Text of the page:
The associations between healthcare professional figures (being primary or secondary care operators) and mental health outcomes (PSQI, SASR, Zung index, GSES, PSS) were not statistically significant even after adjusting for confounders (sex, age, having SARS-CoV-2 infected relative/friend). However, sex had a direct independent effect on PSQI, SASR, Zung index and GSES, age had a direct independent effect on PSS and having at least one SARS-CoV-2 infected relative/friend had a direct independent effect on PSQI, SASR and PSS (Additional file 2).


COVID-19 resulted to be less frequent and severe in children compared to adults [21]. Furthermore, closing schools, lockdown measures and the reluctance to attend pediatric consultations (where the infection risk was high) [22] led to a substantial decrease (ranging from 73 to 88%) in Pediatric Emergency Department visits compared to the same time period in 2019 and 2018 [23, 24]. All these factors created a condition in pediatric wards completely opposed to adult wards which were characterized by running out of beds in a few days [25].

According to these findings, in our study sample we showed a low exposure and infection rate, detected by rhino-pharyngeal swab and serological test (Table 1) compared to all Italian HWs [26].

During the first wave of COVID-19 outbreak we found that 67.4% of participants suffered from sleep disturbance (PSQI > 5) with a median PSQI score of 8.0 (5.0–10.0).

Before COVID-19 pandemic in Italian population the poor sleep quality prevalence (measured by PSQI) was already 40.5% [27] and worsened during lockdown [28]. However, we showed a further increased prevalence of sleep distress in our pediatric staff (67.4%) compared to Italian population (52.4% measured by PSQI) [27]. Our PSQI value resulted higher than the value of Chinese pediatric HWs (7.2 ± 2.62) [29] but lower than Chinese frontline HWs (9.3 ± 3.8) [30].

Furthermore, we found a correlation between stress/anxiety and poor sleep quality confirming their negative effect on sleep of the pediatric HWs during COVID-19 pandemic. On one hand, stress and anxiety are considered the main precipitating factors for insomnia [31, 32]. On the other hand, sleep quality is an important factor regulating behaviors and emotions [33] revealing the bidirectional relationship between sleep quality and psychological distress.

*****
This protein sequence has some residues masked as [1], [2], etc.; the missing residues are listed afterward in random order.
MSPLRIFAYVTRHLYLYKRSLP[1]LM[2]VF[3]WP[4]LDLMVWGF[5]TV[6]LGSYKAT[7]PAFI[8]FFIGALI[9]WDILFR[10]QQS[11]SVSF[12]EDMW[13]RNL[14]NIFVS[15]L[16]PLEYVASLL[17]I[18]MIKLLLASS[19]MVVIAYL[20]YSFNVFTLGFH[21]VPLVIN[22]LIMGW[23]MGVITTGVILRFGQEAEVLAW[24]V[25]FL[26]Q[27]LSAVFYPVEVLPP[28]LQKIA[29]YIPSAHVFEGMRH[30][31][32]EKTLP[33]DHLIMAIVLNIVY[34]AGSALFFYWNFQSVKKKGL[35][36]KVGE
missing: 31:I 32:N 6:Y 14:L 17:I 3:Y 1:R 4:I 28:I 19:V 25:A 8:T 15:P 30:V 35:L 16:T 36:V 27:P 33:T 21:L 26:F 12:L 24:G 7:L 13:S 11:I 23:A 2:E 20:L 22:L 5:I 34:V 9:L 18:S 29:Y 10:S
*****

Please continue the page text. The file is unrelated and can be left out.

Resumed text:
We found a SASR value of 63.0 (39.0–83.0) which was lower than Chinese frontline HWs (77.6 ± 29.5) [34]. Our pediatric staff showed a median Zung index value of 34.0 (30.0–44.0), which was similar to Chinese pediatric HWs (34.4 ± 7.2) [29] and lower than Chinese frontline HWs (55.3 ± 14.2) [34]. Thirty-four participants (19.4%) suffered from anxiety showing a Zung score value ≥ 50. Before COVID-19 pandemic the prevalence of anxiety in Italian population was of 10.3% [35] and increased during the pandemic (21.3%) [25]. In our study sample the prevalence of anxiety was lower compared to Italian population and to frontline HWs (20.6%), and similar to second-line HWs (18.1%) [25]. In a recent meta-analysis with 162.639 participants the prevalence of anxiety was similar between HWs and general population (26.0 and 32.0% respectively), and the highest value was found in Italy compared to other countries [36].

Furthermore, in our pediatric staff we showed a high social support, which could explain the decrease of stress levels. A recent survey with 2166 subjects showed that HWs with less social support had more psychological consequences [37] maybe for the limited opportunities to express their emotions [38, 39].

Regarding the subgroup analysis, primary care staff presented a lower value of anxiety compared to secondary care staff one [31.0 (29.0–41.5) vs. 35.0 (31.0–44.2) p = 0.027].

We showed that being primary or secondary care staff was not a risk factor for a worsening of the mental health outcomes (PSQI, SASR, Zung index, GSES, PSS). Noteworthy, female sex showed an independent effect on PSQI, SASR and Zung index. Our findings are in line with previous studies, showing that female sex was associated with increased perception of events as more negative and uncontrollable than male sex predisposing to anxiety [39] and poor sleep quality [40, 41], as also found among medical staff during COVID-19 pandemic [25, 36, 42].

We also showed that having at least one SARS-CoV-2 infected relative/friend had an independent effect on PSQI and SASR, in line with other studies [4, 43]. Moreover, age had an independent effect on PSS. In our study the social support was higher in secondary care compared to primary care staff, probably because family pediatricians were older [42] and work alone without any cooperation with other professional figures.